Over the past month, it seems that the news of a natural disaster striking a different area of the country has been a nightly occurrence. Whether a tornado or a flood, disaster announcements seem to be as much a part of the news as the wars or the economy. But what about those disasters that aren’t covered by the news and are happening around kitchen tables every night?
Last week on a trip to Pittsburgh, I volunteered with the newly formed Pennsylvania Wants to Work—an organization that advocates for the needs of unemployed and underemployed workers and brings them together around community volunteer activities and community service.
On this particular day, after a meeting with AFL-CIO Community Service Liaison, Joe Delale, I was told the group would be volunteering at the Greater Pittsburgh Community Food Bank (GPCFB).
This would not be a normal day of volunteering.
Approximately 45 minutes before the doors were to open for the second shift, a slow, steady stream of folks began to arrive outside the doors. They streamed in like so many Pittsburghers had done for so many years at shift changes at now-gone plants and mills. They arrived both in groups and as individuals—carrying with them children, boxes and carts for their food. As opening time approached, the crowd grew and grew, just as the storm clouds overhead had grown and gotten darker.
As the doors opened and those in need of food began to form lines, rain started to fall and the volunteers began loading groceries—the food bank was now not only a place offering assistance with food, but was also providing shelter from the storm outside. By days’ end, more than 515 families came through the doors of just this one facility. Five hundred and fifteen families were able to collect produce, take it home and enjoy the dignity of providing a prepared meal around the table to their families.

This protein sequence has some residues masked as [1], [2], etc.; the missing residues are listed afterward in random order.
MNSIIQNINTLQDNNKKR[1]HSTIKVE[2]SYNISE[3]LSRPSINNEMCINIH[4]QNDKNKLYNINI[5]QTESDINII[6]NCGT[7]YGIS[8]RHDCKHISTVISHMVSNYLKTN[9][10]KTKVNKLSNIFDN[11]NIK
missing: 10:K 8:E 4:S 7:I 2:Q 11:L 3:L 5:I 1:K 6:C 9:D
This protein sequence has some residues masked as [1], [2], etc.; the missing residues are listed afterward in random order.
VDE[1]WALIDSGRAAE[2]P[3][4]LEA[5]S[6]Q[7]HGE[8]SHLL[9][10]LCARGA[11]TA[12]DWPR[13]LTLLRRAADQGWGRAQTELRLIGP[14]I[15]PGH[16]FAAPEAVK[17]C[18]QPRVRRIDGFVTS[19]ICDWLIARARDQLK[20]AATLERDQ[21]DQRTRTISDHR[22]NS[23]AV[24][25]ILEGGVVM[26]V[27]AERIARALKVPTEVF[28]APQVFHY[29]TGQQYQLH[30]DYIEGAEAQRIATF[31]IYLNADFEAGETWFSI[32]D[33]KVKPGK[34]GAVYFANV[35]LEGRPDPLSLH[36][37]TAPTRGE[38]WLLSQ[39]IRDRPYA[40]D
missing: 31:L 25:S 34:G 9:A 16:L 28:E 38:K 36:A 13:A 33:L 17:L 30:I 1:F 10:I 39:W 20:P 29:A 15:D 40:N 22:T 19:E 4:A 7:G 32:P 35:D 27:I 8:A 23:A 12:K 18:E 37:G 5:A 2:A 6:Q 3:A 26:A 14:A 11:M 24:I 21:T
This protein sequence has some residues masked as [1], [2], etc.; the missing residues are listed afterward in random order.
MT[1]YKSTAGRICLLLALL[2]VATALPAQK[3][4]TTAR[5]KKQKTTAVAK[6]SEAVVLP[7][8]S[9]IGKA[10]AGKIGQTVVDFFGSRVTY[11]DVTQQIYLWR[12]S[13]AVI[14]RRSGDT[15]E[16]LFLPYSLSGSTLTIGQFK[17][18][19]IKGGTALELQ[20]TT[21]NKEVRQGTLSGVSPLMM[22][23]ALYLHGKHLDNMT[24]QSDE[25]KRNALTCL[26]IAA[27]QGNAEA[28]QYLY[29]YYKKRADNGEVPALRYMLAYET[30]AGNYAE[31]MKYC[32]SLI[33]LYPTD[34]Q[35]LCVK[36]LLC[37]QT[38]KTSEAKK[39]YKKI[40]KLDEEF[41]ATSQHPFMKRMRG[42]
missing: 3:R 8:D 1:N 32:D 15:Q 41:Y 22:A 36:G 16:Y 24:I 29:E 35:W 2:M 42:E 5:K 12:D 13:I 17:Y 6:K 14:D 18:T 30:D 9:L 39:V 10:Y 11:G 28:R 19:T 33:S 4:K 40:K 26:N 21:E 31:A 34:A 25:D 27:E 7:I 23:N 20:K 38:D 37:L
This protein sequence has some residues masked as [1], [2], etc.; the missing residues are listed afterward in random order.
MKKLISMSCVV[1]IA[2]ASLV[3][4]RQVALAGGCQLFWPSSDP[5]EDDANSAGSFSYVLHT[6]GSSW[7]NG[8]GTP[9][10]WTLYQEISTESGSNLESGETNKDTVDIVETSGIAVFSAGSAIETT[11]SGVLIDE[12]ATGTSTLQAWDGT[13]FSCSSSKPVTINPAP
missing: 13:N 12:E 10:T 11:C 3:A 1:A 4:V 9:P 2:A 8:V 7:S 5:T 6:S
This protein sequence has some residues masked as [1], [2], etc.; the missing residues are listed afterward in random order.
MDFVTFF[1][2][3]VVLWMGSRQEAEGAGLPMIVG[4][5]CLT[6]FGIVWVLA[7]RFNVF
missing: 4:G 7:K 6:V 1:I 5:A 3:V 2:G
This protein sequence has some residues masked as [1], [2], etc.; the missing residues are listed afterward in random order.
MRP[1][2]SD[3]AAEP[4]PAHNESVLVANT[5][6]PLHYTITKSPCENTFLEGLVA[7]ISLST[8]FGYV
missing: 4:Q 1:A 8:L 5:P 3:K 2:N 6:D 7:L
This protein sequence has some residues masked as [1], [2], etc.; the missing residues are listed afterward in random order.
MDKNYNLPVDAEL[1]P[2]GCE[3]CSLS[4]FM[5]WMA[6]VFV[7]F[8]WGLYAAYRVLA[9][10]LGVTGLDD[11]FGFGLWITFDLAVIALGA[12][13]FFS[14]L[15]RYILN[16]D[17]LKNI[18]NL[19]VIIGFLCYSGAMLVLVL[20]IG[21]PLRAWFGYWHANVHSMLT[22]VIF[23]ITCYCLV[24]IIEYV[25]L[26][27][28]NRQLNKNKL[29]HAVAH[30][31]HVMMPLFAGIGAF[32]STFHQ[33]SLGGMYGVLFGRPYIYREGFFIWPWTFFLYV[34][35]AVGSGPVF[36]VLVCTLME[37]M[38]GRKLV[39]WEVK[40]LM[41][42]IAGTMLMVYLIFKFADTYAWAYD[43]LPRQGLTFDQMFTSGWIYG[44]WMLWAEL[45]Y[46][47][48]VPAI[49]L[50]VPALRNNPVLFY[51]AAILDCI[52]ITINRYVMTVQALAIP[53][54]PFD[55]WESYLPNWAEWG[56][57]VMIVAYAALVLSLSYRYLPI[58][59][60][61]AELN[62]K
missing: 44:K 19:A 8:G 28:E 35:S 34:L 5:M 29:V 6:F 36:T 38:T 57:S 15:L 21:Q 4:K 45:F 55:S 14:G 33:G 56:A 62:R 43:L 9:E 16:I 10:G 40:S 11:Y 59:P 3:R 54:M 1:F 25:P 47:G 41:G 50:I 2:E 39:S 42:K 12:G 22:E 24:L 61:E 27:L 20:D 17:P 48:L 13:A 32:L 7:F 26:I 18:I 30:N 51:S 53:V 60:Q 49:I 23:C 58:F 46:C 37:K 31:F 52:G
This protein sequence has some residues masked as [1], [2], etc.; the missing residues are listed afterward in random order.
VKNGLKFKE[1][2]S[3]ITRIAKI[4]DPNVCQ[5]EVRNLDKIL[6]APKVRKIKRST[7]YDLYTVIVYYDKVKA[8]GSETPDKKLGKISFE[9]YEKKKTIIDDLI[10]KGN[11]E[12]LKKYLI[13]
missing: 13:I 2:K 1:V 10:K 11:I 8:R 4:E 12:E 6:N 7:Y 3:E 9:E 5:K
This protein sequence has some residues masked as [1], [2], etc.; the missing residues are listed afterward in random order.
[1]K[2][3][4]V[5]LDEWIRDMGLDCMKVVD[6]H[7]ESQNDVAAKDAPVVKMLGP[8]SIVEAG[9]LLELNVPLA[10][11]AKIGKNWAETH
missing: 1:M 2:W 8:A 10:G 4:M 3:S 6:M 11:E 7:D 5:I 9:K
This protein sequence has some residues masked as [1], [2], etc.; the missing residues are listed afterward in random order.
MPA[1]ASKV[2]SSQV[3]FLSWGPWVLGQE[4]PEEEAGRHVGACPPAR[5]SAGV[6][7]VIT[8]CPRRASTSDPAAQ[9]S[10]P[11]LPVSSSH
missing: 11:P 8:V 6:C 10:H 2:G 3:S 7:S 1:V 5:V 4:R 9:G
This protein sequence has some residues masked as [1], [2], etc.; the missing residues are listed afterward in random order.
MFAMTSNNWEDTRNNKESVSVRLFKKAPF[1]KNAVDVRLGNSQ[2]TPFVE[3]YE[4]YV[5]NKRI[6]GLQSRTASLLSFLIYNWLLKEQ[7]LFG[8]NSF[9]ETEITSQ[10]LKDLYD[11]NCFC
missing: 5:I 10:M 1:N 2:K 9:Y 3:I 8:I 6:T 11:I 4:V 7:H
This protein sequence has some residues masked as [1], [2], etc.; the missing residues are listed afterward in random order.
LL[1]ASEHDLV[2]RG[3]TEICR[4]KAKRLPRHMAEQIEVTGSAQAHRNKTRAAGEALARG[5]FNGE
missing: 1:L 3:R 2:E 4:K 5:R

And there are some who would like to eliminate these very places through budget cuts.
The need for services such as food banks has been steadily increasing, but legislators have been proposing extreme cuts to these very programs that help those in need. We can’t allow this. As put by the Greater Pittsburgh Food Bank CEO, Joyce Rothermel:
Everyone has a right to food. When that can’t be achieved through work, it’s the role of society to come together and ensure people are fed. We advocate for public policies that guarantee the right of food. When not achieved legislatively, food banks serve as a safety net so that no one goes hungry.
According to GPCFB, children in “food insecure” homes are twice as likely to suffer poor health and one third more likely to be hospitalized. Well-established government programs such as Food Stamps, WIC, school breakfast and lunch can do more to alleviate hunger than any single food bank can. These programs improve the lives of our children and our communities.
The union movement wholeheartedly supports these programs.
Throughout the history of organized labor, union members have consistently worked to help the underserved and speak out for the voiceless. Delale puts it this way:
Food banks are vital to our community. As you know, Pittsburgh has gone through some rough times with plant and mill closings. This has only increased our presence around community service activities. In many cases, those are our brothers and sisters who are in need and we would never abandon them.
The attacks on food banks and similar organizations that truly serve as lifelines to those in need are certainly not limited to just those in Pennsylvania. As we’ve seen recently, radical proposals from corporate shills throughout the United States are at an all-time high. This is food for children we’re talking about. Besides being immoral, cuts to food programs hurt the future of our nation
Just as we’ve always done, the labor community stands against these sorts of attacks. We stand in solidarity with those under attack. We Are One!
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